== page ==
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Configuration Targets

These targets allow the kernel to be configured in a wide range of different ways.

Table 11.3.  Configuration targets




Updates the current kernel configuration by using a line-oriented program.


Updates the current kernel configuration by using a text based menu program.


Updates the current kernel configuration by using a QT-based graphical program.


Updates the current kernel configuration by using a GTK+-based graphical program.


Updates the current kernel configuration by using the current .config file and prompting for any new options that have been added to the kernel.


Just like oldconfig, but prints nothing to the screen except when a question needs to be answered.


Generates a new kernel configuration with random answers to all of the different options.


Generates a new kernel configuration with the default answer being used for all options. The default values are taken from a file located in the arch/$ARCH/defconfig file, where $ARCH refers to the specific architecture for which the kernel is being built.


Generates a new kernel configuration in which modules are enabled whenever possible.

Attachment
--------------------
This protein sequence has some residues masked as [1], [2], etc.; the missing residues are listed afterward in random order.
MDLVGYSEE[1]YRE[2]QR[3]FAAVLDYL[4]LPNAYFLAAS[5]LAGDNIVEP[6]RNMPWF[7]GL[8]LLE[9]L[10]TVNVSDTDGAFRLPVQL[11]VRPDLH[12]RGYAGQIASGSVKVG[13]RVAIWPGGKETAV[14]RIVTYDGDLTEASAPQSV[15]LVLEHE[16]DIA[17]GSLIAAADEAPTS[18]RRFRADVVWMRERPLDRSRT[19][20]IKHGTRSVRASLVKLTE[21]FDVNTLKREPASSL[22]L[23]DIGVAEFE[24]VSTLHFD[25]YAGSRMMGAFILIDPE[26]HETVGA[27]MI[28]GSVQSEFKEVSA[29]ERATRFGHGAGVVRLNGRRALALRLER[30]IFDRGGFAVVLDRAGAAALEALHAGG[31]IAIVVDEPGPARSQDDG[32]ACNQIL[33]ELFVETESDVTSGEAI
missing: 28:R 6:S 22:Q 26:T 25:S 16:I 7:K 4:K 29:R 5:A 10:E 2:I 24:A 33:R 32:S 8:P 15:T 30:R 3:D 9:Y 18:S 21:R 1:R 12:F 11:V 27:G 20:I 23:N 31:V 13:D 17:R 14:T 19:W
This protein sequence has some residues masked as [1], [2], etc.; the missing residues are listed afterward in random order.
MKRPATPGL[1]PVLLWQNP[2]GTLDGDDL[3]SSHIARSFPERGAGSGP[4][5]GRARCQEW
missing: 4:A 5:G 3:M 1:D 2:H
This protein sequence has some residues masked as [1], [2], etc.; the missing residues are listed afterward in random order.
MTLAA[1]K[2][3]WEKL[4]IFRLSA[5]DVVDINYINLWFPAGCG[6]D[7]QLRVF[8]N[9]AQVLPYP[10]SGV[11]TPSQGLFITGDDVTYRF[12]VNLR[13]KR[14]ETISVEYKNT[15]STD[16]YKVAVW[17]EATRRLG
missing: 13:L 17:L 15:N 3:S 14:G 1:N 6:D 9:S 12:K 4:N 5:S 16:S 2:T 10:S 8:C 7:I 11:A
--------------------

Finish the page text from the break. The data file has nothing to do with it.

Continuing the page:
Generates a new kernel configuration with all options set to yes.


Generates a new kernel configuration with all options set to no.

Note that the allyesconfig, allmodconfig, allnoconfig, and randconfig targets also take advantage of the environment variable KCONFIG_ALLCONFIG. If that variable points to a file, that file will be used as a list of configuration values that you require to be set to a specific value. In other words, the file overrides the normal behavior of the make targets.

For example, if the file ~/linux/must_be_set contains the following variables:

cat ~/linux/must_be_set


and you enter make allnoconfig with the proper KCONFIG_ALLCONFIG environment variable in effect:

KCONFIG_ALLCONFIG=../must_be_set make allnoconfig

grep CONFIG_SWAP .config


then the results include:

grep CONFIG_DEBUG_FS .config


This variable would not have normally been set to y otherwise.

If the KCONFIG_ALLCONFIG variable is not set, the build system checks for files in the top-level build directory named:

  • allmod.config

  • allno.config

  • allrandom.config

  • allyes.config

If any of those files are present, the build uses them as lists of configuration values that must be forced to the specified values. If none of those files are found, the build system finally looks for a file called all.config for a list of forced configuration values.

You can use these different files to set up a known good base configuration that will always work. Then the other configuration options can be used to generate different testing configurations for the needed situation.

  Published under the terms of the Creative Commons License Design by Interspire